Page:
Gig Review: Jonathan Boulet @ St Kilda Festival, 14th February

Earlier today, Jonathan Boulet played a 45 minute set at the enormous St Kilda festival. This was my second time seeing him live this weekend, but he was very impressive the first time, and free live music is hard to resist, so I had no doubts about seeing him again.

Jonathan had a very early 1pm set, which was both a blessing and a curse. On the plus side it meant the festival was nowhere near as busy as it would have been later in the day, but it also meant that the sun was out in full force, and it was a very hot day indeed (“Was anyone else stupid enough to wear a shirt? What an idiot,” noted Jonathan).

Music is only one facet of the St Kilda Festival, which also saw a massive amount of markets, carnival rides, sports competitions, and everything in between. It was estimated that over the two weeks the festival ran, over a quarter of a million people attended it. Today was the ultimate day of the festival, with a full day of music and events planned.

Getting to St Kilda was no problem, and once at the festival it was a relief to see that it was nowhere near as packed as we were expecting. Indeed the stage that Jonathan was scheduled to play at, the O’Donnell Gardens Stage, was virtually deserted with half an hour left until his performance.

It was a great setup for a stage, with Luna Park’s rollercoaster in the background, a spacious grassy slope in front of the stage, and stalls and bars in the surrounding area. It was separated from the rest of the festival by a fence, with the inside area supposedly for over-18s only, even though security certainly wasn’t strict on this.

It was cool to see Jonathan and his bandmates just chilling out on the grassy area before their set, and even cooler to have a very brief chat to him about his Northcote Social Club gig two nights earlier. He had to depart backstage soon enough though, and, although the crowd was now respectable, it was still easy to grab a spot on the barrier a few minutes before Jonathan’s set.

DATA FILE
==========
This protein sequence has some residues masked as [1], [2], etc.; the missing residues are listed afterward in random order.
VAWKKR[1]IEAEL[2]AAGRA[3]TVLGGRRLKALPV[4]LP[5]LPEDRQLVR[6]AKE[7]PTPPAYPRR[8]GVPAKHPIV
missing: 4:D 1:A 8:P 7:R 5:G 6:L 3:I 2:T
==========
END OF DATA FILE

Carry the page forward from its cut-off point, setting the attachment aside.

Those who were at Jonathan’s previous gig had a fairly good idea of what to expect here. It was the same setup, with the four guys in a row at the front and the drummer behind them. The only difference was that the awesome second-drummer-and-keyboardist-and-xylophonist guy was only equipped with one drum instead of two.

The guys began with the same “We will soldier on” jam, which was just as impressive outside as it had been inside, with the band nearly shattering the stage with some violent and enthusiastic foot-stomping. The end where the guys retreated from their mics and sung without them was great.

What followed was a set virtually identical to their Northcote Social Club show. Ones Who Fly Twos Who Die was brilliant and nearly as massive as it had been indoors, with that dual-drum sound exploding into St Kilda. By this time a decent crowd had assembled around the barrier, some having heard of Jonathan previously and some having just been attracted by his sound.

Oddly the crowd seemed to be more appreciative of Jonathan than the Northcote Social Club crowd had been, which is very strange when you consider that those at the club had paid money specifically to see him perform and those at St Kilda had, for the most part, never heard of him before, and had not paid a cent to see his performance. Those at the front were really into the gig, and those behind were at least respectful enough to not continually talk over the music.